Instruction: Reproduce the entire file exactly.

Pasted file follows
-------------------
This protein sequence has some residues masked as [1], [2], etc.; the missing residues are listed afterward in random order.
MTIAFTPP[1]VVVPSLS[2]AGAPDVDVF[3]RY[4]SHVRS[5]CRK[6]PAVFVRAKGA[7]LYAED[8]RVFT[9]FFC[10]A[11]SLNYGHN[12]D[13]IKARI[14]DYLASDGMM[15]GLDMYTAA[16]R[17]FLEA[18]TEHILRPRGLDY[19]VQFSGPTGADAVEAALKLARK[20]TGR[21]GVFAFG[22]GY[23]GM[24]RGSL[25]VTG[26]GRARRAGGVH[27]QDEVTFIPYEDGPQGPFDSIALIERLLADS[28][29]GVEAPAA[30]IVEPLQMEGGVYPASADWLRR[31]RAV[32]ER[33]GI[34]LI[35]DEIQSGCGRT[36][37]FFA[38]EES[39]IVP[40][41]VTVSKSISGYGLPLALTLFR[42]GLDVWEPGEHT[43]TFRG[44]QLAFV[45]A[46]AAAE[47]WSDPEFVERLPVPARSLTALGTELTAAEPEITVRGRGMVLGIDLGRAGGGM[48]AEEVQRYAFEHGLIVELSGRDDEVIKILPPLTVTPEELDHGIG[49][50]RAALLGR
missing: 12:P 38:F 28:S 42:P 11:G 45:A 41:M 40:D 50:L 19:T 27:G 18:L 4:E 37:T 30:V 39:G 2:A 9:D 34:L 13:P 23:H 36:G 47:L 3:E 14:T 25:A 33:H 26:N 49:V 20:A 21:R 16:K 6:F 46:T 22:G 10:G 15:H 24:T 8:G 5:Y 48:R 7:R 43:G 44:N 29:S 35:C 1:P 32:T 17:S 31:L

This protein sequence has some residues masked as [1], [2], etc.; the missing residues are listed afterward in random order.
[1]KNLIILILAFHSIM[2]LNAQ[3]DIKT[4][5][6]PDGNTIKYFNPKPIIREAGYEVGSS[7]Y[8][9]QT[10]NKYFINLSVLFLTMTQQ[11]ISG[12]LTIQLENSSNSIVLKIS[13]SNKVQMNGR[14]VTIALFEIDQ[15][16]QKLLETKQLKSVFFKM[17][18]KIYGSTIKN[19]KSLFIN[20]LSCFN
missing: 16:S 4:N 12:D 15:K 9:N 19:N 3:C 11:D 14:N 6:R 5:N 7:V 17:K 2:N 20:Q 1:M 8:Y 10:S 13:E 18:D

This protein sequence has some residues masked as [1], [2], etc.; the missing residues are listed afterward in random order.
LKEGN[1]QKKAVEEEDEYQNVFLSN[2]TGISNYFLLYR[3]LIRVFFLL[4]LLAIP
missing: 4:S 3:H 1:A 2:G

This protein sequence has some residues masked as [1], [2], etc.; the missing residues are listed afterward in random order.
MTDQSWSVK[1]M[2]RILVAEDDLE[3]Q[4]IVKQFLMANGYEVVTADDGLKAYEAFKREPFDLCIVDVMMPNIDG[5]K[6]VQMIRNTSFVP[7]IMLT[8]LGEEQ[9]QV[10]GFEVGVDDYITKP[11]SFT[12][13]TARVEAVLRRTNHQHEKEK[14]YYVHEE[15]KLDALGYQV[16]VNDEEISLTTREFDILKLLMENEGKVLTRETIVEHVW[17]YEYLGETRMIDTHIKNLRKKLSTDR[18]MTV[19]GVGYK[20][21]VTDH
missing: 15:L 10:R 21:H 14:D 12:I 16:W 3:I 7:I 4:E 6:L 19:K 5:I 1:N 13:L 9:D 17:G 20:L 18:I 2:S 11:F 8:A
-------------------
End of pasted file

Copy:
This protein sequence has some residues masked as [1], [2], etc.; the missing residues are listed afterward in random order.
MTIAFTPP[1]VVVPSLS[2]AGAPDVDVF[3]RY[4]SHVRS[5]CRK[6]PAVFVRAKGA[7]LYAED[8]RVFT[9]FFC[10]A[11]SLNYGHN[12]D[13]IKARI[14]DYLASDGMM[15]GLDMYTAA[16]R[17]FLEA[18]TEHILRPRGLDY[19]VQFSGPTGADAVEAALKLARK[20]TGR[21]GVFAFG[22]GY[23]GM[24]RGSL[25]VTG[26]GRARRAGGVH[27]QDEVTFIPYEDGPQGPFDSIALIERLLADS[28][29]GVEAPAA[30]IVEPLQMEGGVYPASADWLRR[31]RAV[32]ER[33]GI[34]LI[35]DEIQSGCGRT[36][37]FFA[38]EES[39]IVP[40][41]VTVSKSISGYGLPLALTLFR[42]GLDVWEPGEHT[43]TFRG[44]QLAFV[45]A[46]AAAE[47]WSDPEFVERLPVPARSLTALGTELTAAEPEITVRGRGMVLGIDLGRAGGGM[48]AEEVQRYAFEHGLIVELSGRDDEVIKILPPLTVTPEELDHGIG[49][50]RAALLGR
missing: 12:P 38:F 28:S 42:P 11:G 45:A 41:M 40:D 50:L 19:T 27:G 18:L 4:E 37:T 30:V 39:G 2:A 9:D 34:L 13:P 23:H 36:G 47:L 3:E 14:T 25:A 33:H 26:N 49:V 20:A 21:R 16:K 6:F 46:T 22:G 10:G 15:H 24:T 8:G 5:Y 48:R 7:R 43:G 44:N 29:S 35:C 1:P 32:T 17:S 31:L

This protein sequence has some residues masked as [1], [2], etc.; the missing residues are listed afterward in random order.
[1]KNLIILILAFHSIM[2]LNAQ[3]DIKT[4][5][6]PDGNTIKYFNPKPIIREAGYEVGSS[7]Y[8][9]QT[10]NKYFINLSVLFLTMTQQ[11]ISG[12]LTIQLENSSNSIVLKIS[13]SNKVQMNGR[14]VTIALFEIDQ[15][16]QKLLETKQLKSVFFKM[17][18]KIYGSTIKN[19]KSLFIN[20]LSCFN
missing: 16:S 4:N 12:D 15:K 9:N 19:N 3:C 11:D 14:N 6:R 5:N 7:V 17:K 2:N 20:Q 1:M 8:Y 10:S 13:E 18:D

This protein sequence has some residues masked as [1], [2], etc.; the missing residues are listed afterward in random order.
LKEGN[1]QKKAVEEEDEYQNVFLSN[2]TGISNYFLLYR[3]LIRVFFLL[4]LLAIP
missing: 4:S 3:H 1:A 2:G

This protein sequence has some residues masked as [1], [2], etc.; the missing residues are listed afterward in random order.
MTDQSWSVK[1]M[2]RILVAEDDLE[3]Q[4]IVKQFLMANGYEVVTADDGLKAYEAFKREPFDLCIVDVMMPNIDG[5]K[6]VQMIRNTSFVP[7]IMLT[8]LGEEQ[9]QV[10]GFEVGVDDYITKP[11]SFT[12][13]TARVEAVLRRTNHQHEKEK[14]YYVHEE[15]KLDALGYQV[16]VNDEEISLTTREFDILKLLMENEGKVLTRETIVEHVW[17]YEYLGETRMIDTHIKNLRKKLSTDR[18]MTV[19]GVGYK[20][21]VTDH
missing: 15:L 10:R 21:H 14:D 12:I 16:W 3:I 7:I 4:E 6:L 19:K 5:I 1:N 13:L 9:D 17:G 20:L 18:I 2:S 11:F 8:A